Most managers have heard gleeful stories of people being caught due to dumb things they’ve posted online. But recruiting professionals need to be aware that using information this way can get them into trouble.

First, if employers are eliminating candidates based on what they learned on Facebook they are already violating the service agreement they accepted when they joined Facebook. Reputable companies simply do not want to willfully violate this sort of service agreement.

Secondly, there is no guarantee the information is accurate—you might guess the picture of a candidate sharing noodles with Chairman Mao is Photoshopped, but what about those other pictures? Should recruiters be eliminating candidates based on information they cannot prove is accurate and which the candidate has no opportunity to refute?

Thirdly, many of the criteria mentioned in the CareerBuilder study are simply not legitimate reasons for rejecting a candidate. How someone communicates to friends on Facebook is no way to assess their business communication skills. Pictures of someone drinking may not be flattering but drinking is not illegal in the U.S. and companies cannot legally use the fact that someone is seen drinking as a reason to eliminate them.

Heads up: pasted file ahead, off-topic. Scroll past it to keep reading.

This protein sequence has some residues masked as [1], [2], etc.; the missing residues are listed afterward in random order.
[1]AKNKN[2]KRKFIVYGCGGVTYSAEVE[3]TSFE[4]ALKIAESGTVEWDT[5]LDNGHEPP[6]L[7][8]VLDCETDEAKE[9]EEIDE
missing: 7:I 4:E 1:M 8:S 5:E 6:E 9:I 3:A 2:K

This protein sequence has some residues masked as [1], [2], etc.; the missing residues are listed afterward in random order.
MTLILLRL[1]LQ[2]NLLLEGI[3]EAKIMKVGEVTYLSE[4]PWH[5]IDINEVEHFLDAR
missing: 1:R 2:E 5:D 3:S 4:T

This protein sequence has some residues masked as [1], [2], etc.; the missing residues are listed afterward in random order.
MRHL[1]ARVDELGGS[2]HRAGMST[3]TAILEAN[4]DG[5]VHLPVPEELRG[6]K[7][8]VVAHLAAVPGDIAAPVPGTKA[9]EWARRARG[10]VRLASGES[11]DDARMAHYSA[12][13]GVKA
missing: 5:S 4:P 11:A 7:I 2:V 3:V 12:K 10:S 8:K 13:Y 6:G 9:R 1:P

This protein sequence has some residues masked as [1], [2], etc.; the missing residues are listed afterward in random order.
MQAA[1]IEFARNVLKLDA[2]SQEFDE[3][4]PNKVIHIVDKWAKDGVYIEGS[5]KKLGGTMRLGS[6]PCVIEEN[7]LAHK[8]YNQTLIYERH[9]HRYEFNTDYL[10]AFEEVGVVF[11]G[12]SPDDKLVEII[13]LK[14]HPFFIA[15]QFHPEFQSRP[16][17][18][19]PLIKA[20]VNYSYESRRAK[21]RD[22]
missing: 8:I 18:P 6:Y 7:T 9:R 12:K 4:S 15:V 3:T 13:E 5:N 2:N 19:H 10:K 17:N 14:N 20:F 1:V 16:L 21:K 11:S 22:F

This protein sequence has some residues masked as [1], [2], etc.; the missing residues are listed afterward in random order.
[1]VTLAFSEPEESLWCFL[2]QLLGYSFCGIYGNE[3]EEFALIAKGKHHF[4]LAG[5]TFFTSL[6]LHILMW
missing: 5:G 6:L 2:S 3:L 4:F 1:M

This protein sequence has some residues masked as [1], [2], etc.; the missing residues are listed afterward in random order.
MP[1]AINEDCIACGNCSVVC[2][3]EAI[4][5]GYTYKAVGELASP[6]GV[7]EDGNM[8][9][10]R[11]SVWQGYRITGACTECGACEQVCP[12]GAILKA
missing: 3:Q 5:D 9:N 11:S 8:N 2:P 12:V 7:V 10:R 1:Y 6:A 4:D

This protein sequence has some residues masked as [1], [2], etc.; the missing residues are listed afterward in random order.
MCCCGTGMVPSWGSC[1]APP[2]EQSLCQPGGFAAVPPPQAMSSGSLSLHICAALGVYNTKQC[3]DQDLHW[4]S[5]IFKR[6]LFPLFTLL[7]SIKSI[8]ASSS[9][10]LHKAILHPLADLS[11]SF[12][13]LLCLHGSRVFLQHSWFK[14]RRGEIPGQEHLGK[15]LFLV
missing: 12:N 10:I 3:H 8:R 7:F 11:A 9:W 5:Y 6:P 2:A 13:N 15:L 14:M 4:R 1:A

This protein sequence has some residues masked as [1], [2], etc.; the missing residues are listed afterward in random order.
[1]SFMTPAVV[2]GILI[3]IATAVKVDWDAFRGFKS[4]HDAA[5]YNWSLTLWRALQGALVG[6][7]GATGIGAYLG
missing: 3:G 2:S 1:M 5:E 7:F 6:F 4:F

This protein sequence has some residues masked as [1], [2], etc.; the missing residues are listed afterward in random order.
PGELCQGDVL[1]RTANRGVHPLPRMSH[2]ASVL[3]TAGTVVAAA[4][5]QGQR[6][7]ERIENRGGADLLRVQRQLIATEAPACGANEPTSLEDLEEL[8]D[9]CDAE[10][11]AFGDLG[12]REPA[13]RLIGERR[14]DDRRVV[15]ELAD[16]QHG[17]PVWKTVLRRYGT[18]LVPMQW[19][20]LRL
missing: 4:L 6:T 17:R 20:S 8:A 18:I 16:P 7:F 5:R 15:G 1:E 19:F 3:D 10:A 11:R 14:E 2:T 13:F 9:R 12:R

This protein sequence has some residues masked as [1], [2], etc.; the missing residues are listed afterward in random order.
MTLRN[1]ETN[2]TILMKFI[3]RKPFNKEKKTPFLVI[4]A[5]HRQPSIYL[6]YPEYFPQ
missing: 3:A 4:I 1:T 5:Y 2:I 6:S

It seems that the wealth of information on social networking sites has led some companies to depart from professional recruiting practices. Companies must follow a rigorous process of assessing people for qualities relevant to on the job performance. Fishing for dirt on someone’s Facebook page is not a professional or legally defensible approach.

But it’s not just making bad use of social networking that can cause trouble; other risks should be considered. ...many employers have rejected candidates based on information they found online


You Can’t Un-ring That Bell

As recruiters are well aware, extensive regulation protects people from discrimination. The relevant legislation includes:

• Americans with Disabilities Act – you can’t discriminate against someone because they are disabled.

• Age Discrimination in Employment Act – you can’t discriminate on the basis of age. • Title VII – you can’t discriminate based on protected characteristics such as race or religion. If a recruiter is searching around someone’s Facebook page they may

find information about an individual that will open them to charges of discrimination. Having good intentions is not enough – even the appearance of discrimination can be enough to spark a suit.

How might this unfold? A candidate is going through the recruitment process when the recruiter finds something incriminating on their

Facebook page and drops the candidate. The candidate says, “I know why you dropped me: you were looking at my Facebook page and saw I was (fill in the blank)—that’s discrimination.” A lawsuit ensues.

This is why what you know can hurt you. The recruiter does not want access to information that might cast doubt on the legality of their hiring decisions.